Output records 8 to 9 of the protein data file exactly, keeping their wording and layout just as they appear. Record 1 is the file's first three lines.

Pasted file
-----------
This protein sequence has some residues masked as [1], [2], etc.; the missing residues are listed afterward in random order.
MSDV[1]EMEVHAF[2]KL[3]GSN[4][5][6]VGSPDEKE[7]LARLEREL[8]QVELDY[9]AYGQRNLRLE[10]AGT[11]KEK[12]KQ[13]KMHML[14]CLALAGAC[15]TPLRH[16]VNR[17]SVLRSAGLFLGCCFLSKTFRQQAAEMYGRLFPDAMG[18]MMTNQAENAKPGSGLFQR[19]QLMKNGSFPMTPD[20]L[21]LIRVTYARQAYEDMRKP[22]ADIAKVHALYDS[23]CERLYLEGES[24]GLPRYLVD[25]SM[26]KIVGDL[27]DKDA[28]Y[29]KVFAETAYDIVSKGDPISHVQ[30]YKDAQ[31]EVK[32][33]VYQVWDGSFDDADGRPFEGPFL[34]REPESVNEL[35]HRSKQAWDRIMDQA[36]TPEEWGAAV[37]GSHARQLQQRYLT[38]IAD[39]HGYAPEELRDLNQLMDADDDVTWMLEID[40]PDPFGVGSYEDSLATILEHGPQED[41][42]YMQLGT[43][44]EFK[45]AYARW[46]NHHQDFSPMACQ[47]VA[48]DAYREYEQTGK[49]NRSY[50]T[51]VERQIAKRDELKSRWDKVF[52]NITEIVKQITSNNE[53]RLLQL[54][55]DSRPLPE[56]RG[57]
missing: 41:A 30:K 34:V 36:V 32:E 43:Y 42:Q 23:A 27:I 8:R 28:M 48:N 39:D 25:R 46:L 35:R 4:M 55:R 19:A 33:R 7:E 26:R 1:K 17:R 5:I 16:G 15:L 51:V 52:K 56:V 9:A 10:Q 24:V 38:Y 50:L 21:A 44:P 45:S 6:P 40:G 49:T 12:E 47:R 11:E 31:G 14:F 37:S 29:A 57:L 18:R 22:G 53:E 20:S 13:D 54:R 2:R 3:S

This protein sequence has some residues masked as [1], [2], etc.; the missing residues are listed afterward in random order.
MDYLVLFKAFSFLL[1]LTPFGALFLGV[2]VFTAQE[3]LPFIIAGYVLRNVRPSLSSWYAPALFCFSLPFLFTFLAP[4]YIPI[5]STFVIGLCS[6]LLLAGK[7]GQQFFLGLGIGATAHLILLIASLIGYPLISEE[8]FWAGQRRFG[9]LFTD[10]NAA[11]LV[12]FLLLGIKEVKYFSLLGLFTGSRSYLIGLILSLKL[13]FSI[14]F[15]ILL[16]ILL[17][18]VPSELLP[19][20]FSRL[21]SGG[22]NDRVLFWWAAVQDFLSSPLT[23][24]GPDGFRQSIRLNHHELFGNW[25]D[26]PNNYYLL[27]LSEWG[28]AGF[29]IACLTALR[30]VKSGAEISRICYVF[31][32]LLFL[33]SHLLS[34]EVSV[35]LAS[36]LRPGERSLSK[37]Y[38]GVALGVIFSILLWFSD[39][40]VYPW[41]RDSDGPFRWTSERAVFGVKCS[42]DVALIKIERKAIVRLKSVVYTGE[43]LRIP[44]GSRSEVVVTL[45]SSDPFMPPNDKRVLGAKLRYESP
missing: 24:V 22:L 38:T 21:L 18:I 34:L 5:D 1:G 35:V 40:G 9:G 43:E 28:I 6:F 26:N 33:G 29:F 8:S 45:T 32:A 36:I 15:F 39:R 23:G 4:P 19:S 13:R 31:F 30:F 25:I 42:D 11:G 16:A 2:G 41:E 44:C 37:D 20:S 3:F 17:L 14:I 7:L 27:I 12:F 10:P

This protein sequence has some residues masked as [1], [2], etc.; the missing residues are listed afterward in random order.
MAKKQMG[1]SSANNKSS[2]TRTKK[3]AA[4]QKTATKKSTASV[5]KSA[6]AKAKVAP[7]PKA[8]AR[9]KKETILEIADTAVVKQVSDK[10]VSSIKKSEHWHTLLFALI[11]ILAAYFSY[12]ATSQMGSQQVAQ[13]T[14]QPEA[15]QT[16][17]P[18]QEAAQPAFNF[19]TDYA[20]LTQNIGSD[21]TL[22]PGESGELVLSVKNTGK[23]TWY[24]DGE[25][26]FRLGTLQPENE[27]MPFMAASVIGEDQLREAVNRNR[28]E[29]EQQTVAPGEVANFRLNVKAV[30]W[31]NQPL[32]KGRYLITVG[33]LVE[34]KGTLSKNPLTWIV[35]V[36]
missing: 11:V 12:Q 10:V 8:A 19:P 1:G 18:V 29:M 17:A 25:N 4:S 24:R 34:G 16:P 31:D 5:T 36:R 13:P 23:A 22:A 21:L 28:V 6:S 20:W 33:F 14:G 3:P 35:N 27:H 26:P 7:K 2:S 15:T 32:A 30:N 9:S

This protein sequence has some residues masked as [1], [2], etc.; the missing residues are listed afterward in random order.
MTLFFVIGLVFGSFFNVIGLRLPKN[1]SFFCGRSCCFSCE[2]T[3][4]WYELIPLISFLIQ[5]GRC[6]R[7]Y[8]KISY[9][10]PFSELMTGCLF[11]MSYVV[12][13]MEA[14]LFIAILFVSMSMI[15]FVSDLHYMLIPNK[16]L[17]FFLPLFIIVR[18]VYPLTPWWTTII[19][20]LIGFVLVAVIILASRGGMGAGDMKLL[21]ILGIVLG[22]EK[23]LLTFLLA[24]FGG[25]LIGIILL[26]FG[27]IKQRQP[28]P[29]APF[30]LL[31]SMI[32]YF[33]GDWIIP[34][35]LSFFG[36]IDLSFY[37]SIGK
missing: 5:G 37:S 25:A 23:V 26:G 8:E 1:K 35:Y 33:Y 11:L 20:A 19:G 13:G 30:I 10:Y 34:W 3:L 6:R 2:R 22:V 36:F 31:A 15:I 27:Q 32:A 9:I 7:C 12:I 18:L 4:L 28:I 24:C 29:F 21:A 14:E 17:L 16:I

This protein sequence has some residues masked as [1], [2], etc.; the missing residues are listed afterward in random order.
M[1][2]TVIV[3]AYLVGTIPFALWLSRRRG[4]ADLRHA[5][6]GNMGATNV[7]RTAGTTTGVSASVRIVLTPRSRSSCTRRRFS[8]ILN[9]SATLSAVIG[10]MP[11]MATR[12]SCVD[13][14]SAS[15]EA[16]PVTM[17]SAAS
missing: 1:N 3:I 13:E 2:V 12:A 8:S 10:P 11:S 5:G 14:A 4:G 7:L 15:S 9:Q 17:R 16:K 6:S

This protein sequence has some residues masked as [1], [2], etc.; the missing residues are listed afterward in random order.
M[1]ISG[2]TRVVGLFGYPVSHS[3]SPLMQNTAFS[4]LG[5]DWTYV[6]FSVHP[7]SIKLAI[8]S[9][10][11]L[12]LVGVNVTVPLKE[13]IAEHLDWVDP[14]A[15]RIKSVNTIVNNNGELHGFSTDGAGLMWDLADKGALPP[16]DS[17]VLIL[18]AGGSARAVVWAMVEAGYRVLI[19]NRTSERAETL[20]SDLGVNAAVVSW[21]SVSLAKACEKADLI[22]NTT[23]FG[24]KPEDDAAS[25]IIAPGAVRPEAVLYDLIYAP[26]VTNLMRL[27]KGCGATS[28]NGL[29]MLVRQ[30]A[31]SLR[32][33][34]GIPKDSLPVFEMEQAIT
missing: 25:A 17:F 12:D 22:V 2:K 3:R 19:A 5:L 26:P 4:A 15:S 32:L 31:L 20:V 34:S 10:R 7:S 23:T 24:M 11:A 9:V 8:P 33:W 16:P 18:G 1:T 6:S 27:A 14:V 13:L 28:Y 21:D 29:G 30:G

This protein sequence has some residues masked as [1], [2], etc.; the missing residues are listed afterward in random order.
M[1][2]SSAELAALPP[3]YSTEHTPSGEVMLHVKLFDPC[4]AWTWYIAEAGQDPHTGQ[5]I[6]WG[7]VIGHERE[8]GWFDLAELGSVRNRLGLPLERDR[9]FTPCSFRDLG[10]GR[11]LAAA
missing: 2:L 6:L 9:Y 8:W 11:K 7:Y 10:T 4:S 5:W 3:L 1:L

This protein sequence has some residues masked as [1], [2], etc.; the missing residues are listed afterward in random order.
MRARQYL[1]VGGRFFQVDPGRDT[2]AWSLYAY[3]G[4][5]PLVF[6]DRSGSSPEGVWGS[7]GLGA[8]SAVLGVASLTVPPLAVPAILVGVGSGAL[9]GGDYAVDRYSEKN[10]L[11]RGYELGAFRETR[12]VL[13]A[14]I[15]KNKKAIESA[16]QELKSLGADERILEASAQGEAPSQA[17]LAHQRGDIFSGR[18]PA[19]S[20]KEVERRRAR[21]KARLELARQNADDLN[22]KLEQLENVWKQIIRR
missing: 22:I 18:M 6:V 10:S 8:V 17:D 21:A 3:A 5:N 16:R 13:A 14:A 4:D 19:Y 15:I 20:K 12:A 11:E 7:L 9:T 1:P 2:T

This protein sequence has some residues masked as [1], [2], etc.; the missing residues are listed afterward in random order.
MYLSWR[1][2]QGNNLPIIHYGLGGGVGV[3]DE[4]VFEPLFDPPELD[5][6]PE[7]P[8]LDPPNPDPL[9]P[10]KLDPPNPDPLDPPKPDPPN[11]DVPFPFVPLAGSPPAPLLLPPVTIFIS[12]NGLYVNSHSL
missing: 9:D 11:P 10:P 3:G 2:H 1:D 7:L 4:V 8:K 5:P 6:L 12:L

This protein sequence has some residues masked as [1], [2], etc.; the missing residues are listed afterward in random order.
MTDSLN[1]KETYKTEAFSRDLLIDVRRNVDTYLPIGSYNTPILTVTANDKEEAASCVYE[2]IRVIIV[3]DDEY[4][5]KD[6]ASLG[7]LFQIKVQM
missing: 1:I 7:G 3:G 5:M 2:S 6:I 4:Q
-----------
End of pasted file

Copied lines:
This protein sequence has some residues masked as [1], [2], etc.; the missing residues are listed afterward in random order.
MRARQYL[1]VGGRFFQVDPGRDT[2]AWSLYAY[3]G[4][5]PLVF[6]DRSGSSPEGVWGS[7]GLGA[8]SAVLGVASLTVPPLAVPAILVGVGSGAL[9]GGDYAVDRYSEKN[10]L[11]RGYELGAFRETR[12]VL[13]A[14]I[15]KNKKAIESA[16]QELKSLGADERILEASAQGEAPSQA[17]LAHQRGDIFSGR[18]PA[19]S[20]KEVERRRAR[21]KARLELARQNADDLN[22]KLEQLENVWKQIIRR
missing: 22:I 18:M 6:V 10:S 8:V 17:D 21:A 3:A 5:N 16:R 13:A 14:A 4:D 19:Y 15:I 20:K 12:A 11:E 7:L 9:T 1:P 2:T

This protein sequence has some residues masked as [1], [2], etc.; the missing residues are listed afterward in random order.
MYLSWR[1][2]QGNNLPIIHYGLGGGVGV[3]DE[4]VFEPLFDPPELD[5][6]PE[7]P[8]LDPPNPDPL[9]P[10]KLDPPNPDPLDPPKPDPPN[11]DVPFPFVPLAGSPPAPLLLPPVTIFIS[12]NGLYVNSHSL
missing: 9:D 11:P 10:P 3:G 2:H 1:D 7:L 4:V 8:K 5:P 6:L 12:L